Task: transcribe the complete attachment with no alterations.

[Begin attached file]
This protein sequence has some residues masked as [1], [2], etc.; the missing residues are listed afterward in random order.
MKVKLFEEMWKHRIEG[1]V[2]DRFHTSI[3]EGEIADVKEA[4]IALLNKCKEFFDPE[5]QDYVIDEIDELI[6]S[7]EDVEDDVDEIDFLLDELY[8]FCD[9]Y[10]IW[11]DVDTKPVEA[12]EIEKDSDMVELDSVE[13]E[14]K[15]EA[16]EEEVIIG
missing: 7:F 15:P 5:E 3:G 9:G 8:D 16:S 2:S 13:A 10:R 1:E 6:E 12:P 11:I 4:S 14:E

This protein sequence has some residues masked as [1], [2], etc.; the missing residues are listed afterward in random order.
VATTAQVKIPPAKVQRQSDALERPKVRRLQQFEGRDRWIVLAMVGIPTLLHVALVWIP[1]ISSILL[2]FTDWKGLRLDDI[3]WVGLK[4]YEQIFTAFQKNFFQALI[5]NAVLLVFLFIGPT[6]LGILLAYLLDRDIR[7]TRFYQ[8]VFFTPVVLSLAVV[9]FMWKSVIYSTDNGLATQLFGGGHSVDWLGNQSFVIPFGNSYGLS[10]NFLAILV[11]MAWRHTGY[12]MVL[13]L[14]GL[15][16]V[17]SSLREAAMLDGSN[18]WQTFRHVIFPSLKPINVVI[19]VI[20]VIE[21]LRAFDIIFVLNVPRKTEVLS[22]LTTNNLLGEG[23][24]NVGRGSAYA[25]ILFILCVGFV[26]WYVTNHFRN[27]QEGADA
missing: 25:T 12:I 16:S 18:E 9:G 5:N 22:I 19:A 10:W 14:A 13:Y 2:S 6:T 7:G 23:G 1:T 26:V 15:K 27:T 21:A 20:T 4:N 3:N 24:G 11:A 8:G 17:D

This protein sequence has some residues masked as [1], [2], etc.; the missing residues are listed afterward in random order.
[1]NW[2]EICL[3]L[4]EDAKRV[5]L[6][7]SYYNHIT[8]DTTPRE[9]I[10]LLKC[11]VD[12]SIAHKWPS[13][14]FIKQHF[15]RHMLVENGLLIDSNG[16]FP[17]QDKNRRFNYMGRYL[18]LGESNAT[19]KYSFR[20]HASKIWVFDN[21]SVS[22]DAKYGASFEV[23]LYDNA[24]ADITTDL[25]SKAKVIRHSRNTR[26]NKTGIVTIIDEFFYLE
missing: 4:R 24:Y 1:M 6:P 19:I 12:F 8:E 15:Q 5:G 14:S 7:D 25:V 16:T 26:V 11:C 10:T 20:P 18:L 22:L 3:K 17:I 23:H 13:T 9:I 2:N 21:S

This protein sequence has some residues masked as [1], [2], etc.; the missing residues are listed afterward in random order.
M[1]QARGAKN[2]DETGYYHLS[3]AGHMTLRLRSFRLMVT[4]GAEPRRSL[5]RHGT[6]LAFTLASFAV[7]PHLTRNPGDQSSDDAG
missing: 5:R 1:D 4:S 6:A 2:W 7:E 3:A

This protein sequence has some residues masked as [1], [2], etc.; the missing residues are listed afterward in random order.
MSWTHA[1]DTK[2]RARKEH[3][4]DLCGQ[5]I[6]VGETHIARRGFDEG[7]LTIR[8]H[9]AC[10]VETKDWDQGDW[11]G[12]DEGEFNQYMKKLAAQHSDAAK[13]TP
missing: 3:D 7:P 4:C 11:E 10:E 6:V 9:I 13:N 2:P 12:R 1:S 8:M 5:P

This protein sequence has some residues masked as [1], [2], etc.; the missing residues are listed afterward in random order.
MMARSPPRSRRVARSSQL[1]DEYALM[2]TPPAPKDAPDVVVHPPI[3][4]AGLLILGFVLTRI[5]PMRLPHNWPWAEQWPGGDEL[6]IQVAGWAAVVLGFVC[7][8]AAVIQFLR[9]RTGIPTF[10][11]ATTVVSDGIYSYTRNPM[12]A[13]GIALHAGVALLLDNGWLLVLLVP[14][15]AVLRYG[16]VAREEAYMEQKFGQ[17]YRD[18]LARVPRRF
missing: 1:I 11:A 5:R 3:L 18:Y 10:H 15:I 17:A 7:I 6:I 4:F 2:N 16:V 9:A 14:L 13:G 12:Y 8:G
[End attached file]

This protein sequence has some residues masked as [1], [2], etc.; the missing residues are listed afterward in random order.
MKVKLFEEMWKHRIEG[1]V[2]DRFHTSI[3]EGEIADVKEA[4]IALLNKCKEFFDPE[5]QDYVIDEIDELI[6]S[7]EDVEDDVDEIDFLLDELY[8]FCD[9]Y[10]IW[11]DVDTKPVEA[12]EIEKDSDMVELDSVE[13]E[14]K[15]EA[16]EEEVIIG
missing: 7:F 15:P 5:E 3:G 9:G 8:D 16:S 2:S 13:A 10:R 1:E 6:E 12:P 11:I 4:S 14:E

This protein sequence has some residues masked as [1], [2], etc.; the missing residues are listed afterward in random order.
VATTAQVKIPPAKVQRQSDALERPKVRRLQQFEGRDRWIVLAMVGIPTLLHVALVWIP[1]ISSILL[2]FTDWKGLRLDDI[3]WVGLK[4]YEQIFTAFQKNFFQALI[5]NAVLLVFLFIGPT[6]LGILLAYLLDRDIR[7]TRFYQ[8]VFFTPVVLSLAVV[9]FMWKSVIYSTDNGLATQLFGGGHSVDWLGNQSFVIPFGNSYGLS[10]NFLAILV[11]MAWRHTGY[12]MVL[13]L[14]GL[15][16]V[17]SSLREAAMLDGSN[18]WQTFRHVIFPSLKPINVVI[19]VI[20]VIE[21]LRAFDIIFVLNVPRKTEVLS[22]LTTNNLLGEG[23][24]NVGRGSAYA[25]ILFILCVGFV[26]WYVTNHFRN[27]QEGADA
missing: 25:T 12:I 16:S 18:E 9:G 5:N 22:I 19:A 10:W 14:A 13:Y 2:S 6:T 7:G 23:G 1:T 26:V 15:K 27:T 21:A 20:T 4:N 3:N 24:G 11:A 8:G 17:D

This protein sequence has some residues masked as [1], [2], etc.; the missing residues are listed afterward in random order.
[1]NW[2]EICL[3]L[4]EDAKRV[5]L[6][7]SYYNHIT[8]DTTPRE[9]I[10]LLKC[11]VD[12]SIAHKWPS[13][14]FIKQHF[15]RHMLVENGLLIDSNG[16]FP[17]QDKNRRFNYMGRYL[18]LGESNAT[19]KYSFR[20]HASKIWVFDN[21]SVS[22]DAKYGASFEV[23]LYDNA[24]ADITTDL[25]SKAKVIRHSRNTR[26]NKTGIVTIIDEFFYLE
missing: 4:R 24:Y 1:M 6:P 19:I 12:F 8:E 15:Q 5:G 14:S 7:D 25:V 16:T 26:V 11:C 10:T 20:P 18:L 22:L 3:K 17:I 23:H 13:T 9:I 2:N 21:S

This protein sequence has some residues masked as [1], [2], etc.; the missing residues are listed afterward in random order.
M[1]QARGAKN[2]DETGYYHLS[3]AGHMTLRLRSFRLMVT[4]GAEPRRSL[5]RHGT[6]LAFTLASFAV[7]PHLTRNPGDQSSDDAG
missing: 5:R 1:D 4:S 6:A 2:W 7:E 3:A

This protein sequence has some residues masked as [1], [2], etc.; the missing residues are listed afterward in random order.
MSWTHA[1]DTK[2]RARKEH[3][4]DLCGQ[5]I[6]VGETHIARRGFDEG[7]LTIR[8]H[9]AC[10]VETKDWDQGDW[11]G[12]DEGEFNQYMKKLAAQHSDAAK[13]TP
missing: 3:D 7:P 4:C 11:E 10:E 6:V 9:I 13:N 2:P 12:R 1:S 8:M 5:P

This protein sequence has some residues masked as [1], [2], etc.; the missing residues are listed afterward in random order.
MMARSPPRSRRVARSSQL[1]DEYALM[2]TPPAPKDAPDVVVHPPI[3][4]AGLLILGFVLTRI[5]PMRLPHNWPWAEQWPGGDEL[6]IQVAGWAAVVLGFVC[7][8]AAVIQFLR[9]RTGIPTF[10][11]ATTVVSDGIYSYTRNPM[12]A[13]GIALHAGVALLLDNGWLLVLLVP[14][15]AVLRYG[16]VAREEAYMEQKFGQ[17]YRD[18]LARVPRRF
missing: 1:I 11:A 5:R 3:L 18:Y 10:H 15:I 17:A 7:I 6:I 4:F 2:N 16:V 9:A 14:L 13:G 12:Y 8:G